Deleting the files created by the installation program does not remove your cluster, even if the cluster failed during installation. To remove your cluster, complete the OpenShift Container Platform uninstallation procedures for your specific cloud provider.

  4. Extract the installation program. For example, on a computer that uses a Linux operating system, run the following command:

    $ tar xvf openshift-install-linux.tar.gz
  5. From the Pull Secret page on the Red Hat OpenShift Cluster Manager site, download your installation pull secret as a .txt file. This pull secret allows you to authenticate with the services that are provided by the included authorities, including Quay.io, which serves the container images for OpenShift Container Platform components.

2.7.6. Creating the installation configuration file

You can customize the OpenShift Container Platform cluster you install on Amazon Web Services (AWS).

Prerequisites

  • Obtain the OpenShift Container Platform installation program and the pull secret for your cluster.

Procedure

  1. Create the install-config.yaml file.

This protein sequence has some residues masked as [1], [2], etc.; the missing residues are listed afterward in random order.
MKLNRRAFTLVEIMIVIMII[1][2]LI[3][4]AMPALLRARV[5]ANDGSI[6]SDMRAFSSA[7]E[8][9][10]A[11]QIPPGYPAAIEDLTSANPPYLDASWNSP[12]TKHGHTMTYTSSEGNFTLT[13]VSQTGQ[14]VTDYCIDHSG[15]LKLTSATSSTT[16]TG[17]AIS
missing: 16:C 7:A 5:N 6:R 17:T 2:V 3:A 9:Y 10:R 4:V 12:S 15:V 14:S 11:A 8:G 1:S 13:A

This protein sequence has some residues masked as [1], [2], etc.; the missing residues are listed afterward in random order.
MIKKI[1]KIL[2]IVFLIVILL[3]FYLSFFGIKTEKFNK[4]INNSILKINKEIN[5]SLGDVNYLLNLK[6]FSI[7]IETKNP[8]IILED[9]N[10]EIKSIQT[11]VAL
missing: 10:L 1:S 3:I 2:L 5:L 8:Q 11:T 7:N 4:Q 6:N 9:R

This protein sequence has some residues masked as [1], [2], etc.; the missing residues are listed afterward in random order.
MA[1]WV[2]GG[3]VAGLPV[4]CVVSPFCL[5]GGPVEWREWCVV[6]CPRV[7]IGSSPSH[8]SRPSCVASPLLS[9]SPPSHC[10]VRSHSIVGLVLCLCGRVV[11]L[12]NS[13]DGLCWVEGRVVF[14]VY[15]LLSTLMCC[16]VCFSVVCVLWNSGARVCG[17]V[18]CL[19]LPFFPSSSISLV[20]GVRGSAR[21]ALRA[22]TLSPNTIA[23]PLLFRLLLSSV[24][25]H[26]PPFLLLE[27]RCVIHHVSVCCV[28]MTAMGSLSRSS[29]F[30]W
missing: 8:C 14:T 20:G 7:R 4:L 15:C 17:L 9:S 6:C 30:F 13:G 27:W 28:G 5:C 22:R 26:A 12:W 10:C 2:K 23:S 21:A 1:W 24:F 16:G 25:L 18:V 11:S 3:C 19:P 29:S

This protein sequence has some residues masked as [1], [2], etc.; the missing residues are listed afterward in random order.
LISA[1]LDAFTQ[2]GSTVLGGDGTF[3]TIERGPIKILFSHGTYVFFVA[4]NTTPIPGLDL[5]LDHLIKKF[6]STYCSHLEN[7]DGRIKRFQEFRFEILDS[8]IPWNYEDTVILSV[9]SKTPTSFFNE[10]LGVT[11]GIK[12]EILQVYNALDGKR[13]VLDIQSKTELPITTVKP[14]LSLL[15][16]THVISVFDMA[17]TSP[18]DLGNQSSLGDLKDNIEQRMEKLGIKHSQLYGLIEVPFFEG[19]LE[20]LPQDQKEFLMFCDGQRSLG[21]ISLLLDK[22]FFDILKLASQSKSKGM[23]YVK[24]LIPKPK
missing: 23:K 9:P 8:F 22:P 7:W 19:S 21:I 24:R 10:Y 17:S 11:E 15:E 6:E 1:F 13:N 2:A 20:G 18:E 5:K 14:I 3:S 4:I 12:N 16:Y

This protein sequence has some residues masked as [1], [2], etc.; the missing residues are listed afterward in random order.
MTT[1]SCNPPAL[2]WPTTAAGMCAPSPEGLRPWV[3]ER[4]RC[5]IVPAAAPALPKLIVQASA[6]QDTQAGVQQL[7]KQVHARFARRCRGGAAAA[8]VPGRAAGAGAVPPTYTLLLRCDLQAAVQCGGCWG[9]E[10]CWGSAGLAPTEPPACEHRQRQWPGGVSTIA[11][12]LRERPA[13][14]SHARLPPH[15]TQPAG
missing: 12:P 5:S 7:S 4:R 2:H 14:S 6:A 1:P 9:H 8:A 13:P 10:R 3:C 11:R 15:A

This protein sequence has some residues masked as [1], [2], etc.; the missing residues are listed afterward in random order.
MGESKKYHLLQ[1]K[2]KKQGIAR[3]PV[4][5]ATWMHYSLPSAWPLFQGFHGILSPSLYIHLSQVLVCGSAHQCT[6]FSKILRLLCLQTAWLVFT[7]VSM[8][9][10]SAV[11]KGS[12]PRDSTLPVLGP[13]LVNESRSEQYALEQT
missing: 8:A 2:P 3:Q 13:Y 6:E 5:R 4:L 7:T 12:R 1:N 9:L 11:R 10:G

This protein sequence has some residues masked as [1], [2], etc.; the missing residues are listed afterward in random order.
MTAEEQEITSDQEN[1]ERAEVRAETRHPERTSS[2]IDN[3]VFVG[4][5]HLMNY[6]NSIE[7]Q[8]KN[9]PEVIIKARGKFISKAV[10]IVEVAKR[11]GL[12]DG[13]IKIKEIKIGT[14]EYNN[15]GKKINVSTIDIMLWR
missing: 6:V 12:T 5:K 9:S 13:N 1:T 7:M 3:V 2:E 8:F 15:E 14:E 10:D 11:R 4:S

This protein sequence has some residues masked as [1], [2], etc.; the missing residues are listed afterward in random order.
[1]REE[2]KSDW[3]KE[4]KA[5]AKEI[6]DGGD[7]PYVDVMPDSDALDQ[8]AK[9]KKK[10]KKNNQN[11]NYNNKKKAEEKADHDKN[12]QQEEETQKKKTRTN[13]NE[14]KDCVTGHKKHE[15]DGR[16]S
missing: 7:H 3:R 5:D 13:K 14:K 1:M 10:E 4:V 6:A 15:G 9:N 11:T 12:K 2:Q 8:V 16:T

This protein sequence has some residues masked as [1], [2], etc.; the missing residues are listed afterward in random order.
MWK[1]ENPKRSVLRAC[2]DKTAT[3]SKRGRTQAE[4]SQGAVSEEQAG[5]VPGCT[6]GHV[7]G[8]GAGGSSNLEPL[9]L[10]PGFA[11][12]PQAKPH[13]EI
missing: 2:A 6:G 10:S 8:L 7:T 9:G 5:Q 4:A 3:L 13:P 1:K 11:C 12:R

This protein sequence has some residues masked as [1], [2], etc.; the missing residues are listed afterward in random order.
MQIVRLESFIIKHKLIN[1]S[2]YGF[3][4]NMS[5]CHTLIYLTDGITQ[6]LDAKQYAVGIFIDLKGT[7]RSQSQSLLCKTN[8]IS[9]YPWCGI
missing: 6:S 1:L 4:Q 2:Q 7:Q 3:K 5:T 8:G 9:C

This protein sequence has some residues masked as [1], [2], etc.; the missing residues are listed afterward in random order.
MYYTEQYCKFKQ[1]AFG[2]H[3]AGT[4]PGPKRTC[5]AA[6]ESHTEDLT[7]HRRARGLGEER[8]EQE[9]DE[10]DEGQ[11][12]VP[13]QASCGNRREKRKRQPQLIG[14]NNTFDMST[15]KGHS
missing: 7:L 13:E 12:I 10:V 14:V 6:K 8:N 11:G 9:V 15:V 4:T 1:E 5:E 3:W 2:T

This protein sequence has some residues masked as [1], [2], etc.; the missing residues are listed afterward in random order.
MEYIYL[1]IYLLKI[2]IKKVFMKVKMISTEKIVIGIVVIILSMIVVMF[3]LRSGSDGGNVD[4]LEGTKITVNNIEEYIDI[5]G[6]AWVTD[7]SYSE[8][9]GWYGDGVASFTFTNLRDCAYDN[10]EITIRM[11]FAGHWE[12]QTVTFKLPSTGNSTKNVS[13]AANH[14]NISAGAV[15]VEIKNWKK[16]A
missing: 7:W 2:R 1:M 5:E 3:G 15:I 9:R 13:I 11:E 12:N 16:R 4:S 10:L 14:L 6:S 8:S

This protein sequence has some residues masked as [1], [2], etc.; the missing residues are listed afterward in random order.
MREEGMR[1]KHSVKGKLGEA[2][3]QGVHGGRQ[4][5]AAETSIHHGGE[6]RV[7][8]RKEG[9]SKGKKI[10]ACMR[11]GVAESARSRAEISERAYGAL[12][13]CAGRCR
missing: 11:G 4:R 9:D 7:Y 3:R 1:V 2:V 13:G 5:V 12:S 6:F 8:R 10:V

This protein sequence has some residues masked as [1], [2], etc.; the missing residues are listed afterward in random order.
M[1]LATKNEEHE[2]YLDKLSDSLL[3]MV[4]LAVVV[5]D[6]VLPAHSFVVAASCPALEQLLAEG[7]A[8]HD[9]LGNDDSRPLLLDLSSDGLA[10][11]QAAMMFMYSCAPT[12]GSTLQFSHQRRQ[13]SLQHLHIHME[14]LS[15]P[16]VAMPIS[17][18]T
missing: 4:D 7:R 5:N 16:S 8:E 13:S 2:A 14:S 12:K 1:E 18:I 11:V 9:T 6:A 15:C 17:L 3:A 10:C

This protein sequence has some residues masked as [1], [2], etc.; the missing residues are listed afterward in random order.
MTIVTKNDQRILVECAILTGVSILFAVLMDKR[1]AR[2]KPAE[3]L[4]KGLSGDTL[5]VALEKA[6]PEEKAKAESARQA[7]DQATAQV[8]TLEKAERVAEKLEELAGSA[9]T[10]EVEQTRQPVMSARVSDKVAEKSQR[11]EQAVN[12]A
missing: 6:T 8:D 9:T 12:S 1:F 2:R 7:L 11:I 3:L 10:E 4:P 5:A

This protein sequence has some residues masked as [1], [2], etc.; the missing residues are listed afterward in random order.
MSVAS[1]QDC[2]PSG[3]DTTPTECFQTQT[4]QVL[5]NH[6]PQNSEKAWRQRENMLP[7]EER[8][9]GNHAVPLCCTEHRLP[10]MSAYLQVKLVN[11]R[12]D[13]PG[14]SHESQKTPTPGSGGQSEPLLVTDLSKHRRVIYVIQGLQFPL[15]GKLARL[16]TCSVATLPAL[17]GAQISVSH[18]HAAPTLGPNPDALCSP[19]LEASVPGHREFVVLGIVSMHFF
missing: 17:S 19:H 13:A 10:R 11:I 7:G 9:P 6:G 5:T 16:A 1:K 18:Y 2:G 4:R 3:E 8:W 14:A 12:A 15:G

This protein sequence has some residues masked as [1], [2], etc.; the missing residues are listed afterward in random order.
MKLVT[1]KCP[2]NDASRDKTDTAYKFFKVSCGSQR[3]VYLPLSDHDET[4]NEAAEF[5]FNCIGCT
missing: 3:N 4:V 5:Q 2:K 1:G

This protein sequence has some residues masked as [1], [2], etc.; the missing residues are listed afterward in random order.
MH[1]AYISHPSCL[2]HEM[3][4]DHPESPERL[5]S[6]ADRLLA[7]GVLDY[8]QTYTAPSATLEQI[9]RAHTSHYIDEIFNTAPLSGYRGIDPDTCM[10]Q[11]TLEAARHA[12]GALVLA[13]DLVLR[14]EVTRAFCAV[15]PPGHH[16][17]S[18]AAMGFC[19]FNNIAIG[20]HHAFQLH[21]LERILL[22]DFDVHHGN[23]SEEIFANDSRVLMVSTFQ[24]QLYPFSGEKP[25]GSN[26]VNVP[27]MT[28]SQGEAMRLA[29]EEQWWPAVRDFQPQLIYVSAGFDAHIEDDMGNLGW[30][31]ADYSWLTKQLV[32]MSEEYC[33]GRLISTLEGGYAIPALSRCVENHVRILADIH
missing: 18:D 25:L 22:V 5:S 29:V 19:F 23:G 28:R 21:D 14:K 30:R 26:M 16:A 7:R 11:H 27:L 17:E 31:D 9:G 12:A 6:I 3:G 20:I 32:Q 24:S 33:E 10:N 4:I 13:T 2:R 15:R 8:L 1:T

1. Change to the directory that contains the installation program and run the following command:

      $ ./openshift-install create install-config --dir=<installation_directory> 1
      1
      For <installation_directory>, specify the directory name to store the files that the installation program creates.
      Important

      Specify an empty directory. Some installation assets, like bootstrap X.509 certificates have short expiration intervals, so you must not reuse an installation directory. If you want to reuse individual files from another cluster installation, you can copy them into your directory. However, the file names for the installation assets might change between releases. Use caution when copying installation files from an earlier OpenShift Container Platform version.

    2. At the prompts, provide the configuration details for your cloud:

      1. Optional: Select an SSH key to use to access your cluster machines.

        Note

        For production OpenShift Container Platform clusters on which you want to perform installation debugging or disaster recovery, specify an SSH key that your ssh-agent process uses.